In some integrated circuits operating from single positive polarity voltage rails, voltage domain 1 may be based on power supply voltage rails of 0 and 1.8 volts, 0 and 2.5 volts, 0 and 3.0 volts, or 0 and 5.0 volts, depending on the voltage swing of the signals being transmitted and received from the external devices. Voltage domain 2 may be, for example, based on power supply voltage rails of 0 and 1.8 volts, 0 and 2.5 volts, 0 and 3.0 volts, or 0 and 5.0 volts. In other integrated circuits, voltage domain 1 and/or voltage domain 2 may be based on a single negative polarity voltage rail. An example of a single rail negative polarity voltage domain is one operating between voltage rails of −2.5 and 0 volts. Additionally, voltage domain 1 and/or voltage domain 2 may be based on double polarity voltage rails, such voltage rails of −2.5 and 2.5 volts. In embodiments where voltage domain 1 and voltage domain 2 differ, voltage level shifters are required to shift the voltage levels of signals crossing between voltage domains. Level shifting may be in either direction (i.e. increasing or decreasing in voltage) between single positive polarity voltage rails, negative polarity voltage rails, positive and negative voltage rails, and single and double polarity voltage rails.

In the embodiment shown in FIG. 2A, the SCLK signal is received in the asynchronous mode at pad 201 in voltage domain 1 and then shifted by voltage level shifter 202 into voltage domain 2. For example, if the SCLK signal is received at pad 201 with a voltage swing of 0-3 volts and core circuitry 204 is operating in voltage domain 2 on signals with a voltage swing of 0-2.5 volts, then the high voltage levels of the SCLK signal are shifted down from 3.0 volts to 2.5 volts by voltage level shifter 202. The level shifted SCLK signal is then passed through gating circuitry 203. Concurrently, internal serial data ISDATA are generated within core circuitry 204 in response to various other internal signals. The internal serial data ISDATA is then synchronized with the level shifted SCLK signal output from gating circuitry 203 in synchronization circuitry 205, which is represented in FIG. 2A by a flip flop. The internal serial data ISDATA, which is now synchronized with the SCLK signal, is then passed through additional gating circuitry 206 and then voltage level shifted by voltage level shifter 207 into voltage domain 1 for output through pad 208. In the present example where signals in voltage domain 1 have a voltage swing of 0-3 volts and signals in voltage domain 2 have a voltage swing of 0-2.5 volts, level shifter 207 shifts up the serial data output from gating circuitry 206 from a voltage swing of 0-2.5 volts to a voltage swing of 0-3 volts. The SDATA stream is ultimately output from pad 208 with the voltage swing corresponding to voltage domain 1.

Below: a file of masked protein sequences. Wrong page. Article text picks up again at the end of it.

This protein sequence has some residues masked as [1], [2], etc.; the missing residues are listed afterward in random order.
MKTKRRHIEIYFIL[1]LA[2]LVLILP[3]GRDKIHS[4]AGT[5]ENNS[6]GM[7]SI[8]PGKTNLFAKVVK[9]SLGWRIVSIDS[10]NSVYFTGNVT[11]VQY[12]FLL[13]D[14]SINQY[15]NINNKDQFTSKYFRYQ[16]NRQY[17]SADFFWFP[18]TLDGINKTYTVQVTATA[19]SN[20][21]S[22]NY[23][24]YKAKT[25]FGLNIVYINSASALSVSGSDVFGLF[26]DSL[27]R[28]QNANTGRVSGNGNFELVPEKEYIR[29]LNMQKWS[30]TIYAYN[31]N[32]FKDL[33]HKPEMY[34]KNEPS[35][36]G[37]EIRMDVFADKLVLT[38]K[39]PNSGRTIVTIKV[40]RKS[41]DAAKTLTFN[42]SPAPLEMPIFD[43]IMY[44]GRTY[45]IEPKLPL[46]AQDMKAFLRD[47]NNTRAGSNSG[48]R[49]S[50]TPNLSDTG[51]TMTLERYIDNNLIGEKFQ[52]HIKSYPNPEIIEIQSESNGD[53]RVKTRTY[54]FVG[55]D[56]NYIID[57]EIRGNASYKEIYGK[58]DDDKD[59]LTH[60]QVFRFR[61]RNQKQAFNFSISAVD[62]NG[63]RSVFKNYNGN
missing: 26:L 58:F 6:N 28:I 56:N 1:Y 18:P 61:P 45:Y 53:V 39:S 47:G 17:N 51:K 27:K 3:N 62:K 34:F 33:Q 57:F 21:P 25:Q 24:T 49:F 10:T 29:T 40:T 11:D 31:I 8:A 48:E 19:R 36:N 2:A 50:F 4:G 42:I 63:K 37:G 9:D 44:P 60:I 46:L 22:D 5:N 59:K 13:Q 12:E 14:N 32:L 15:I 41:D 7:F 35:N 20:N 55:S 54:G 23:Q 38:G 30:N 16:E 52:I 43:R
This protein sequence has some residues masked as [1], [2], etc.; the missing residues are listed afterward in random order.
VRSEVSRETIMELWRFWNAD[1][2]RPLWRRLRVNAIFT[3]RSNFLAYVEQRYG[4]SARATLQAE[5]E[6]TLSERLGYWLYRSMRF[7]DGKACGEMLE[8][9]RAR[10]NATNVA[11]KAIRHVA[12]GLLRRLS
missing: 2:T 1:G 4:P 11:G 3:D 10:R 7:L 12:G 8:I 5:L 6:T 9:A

FIG. 2B illustrates the delay between the falling edge of the SCLK signal received at pad 201 and the output of the corresponding bit of the SDATA stream at pad 208. While the present discussion, including the description below of the present inventive principles, is based on exemplary systems in which the SDATA bits are output from the source device in response to the falling edges of the SCLK signal and latched-in at the destination device in response to the rising edges of the SCLK signal, in alternate embodiments, the SDATA bits may equivalently be output from the source device in response to the rising edges of the SDATA signal and latched by the destination device in response to the falling edges of SCLK signal.

In FIG. 2B, the delay td is approximately the sum of the delays through pad 201, level shifter 202, gating circuitry 203, synchronization circuit 205, gating circuitry 206, level shifter 207, and pad 208. For a typical ADC integrated circuit, the total delay through both pads 201 and 208 will be on the order of 10-12 nanoseconds. The delays through gating circuitry 203, synchronization circuitry 205, and gating circuitry 206, will generally be very small, typically on the order of 5 nanoseconds total. On the other hand, the total delay through level shifters 202 and 207 is typically on the order of 15-20 nanoseconds, which represents a significant portion of the overall delay td.

In a typical system, a sufficiently long setup period tsu must be provided between the output of the current bit of the SDATA stream and the next rising edge of the SCLK signal such that the destination device receiving the SDATA stream can properly capture and latch that current serial data bit. Hence, as shown in FIG. 2B, in order to ensure a sufficiently long setup time tsu, the highest frequency of the SCLK signal must be limited and/or the total delay between receiving the falling edge of the SCLK signal at pad 201 and the output of the corresponding bit at pad 208 must be reduced. According to the principles of the present invention, the total delay td is reduced by eliminating delays introduced between the falling edge of the SCLK signal and the output of the corresponding bit of the SDATA stream by level shifters 202 and 207.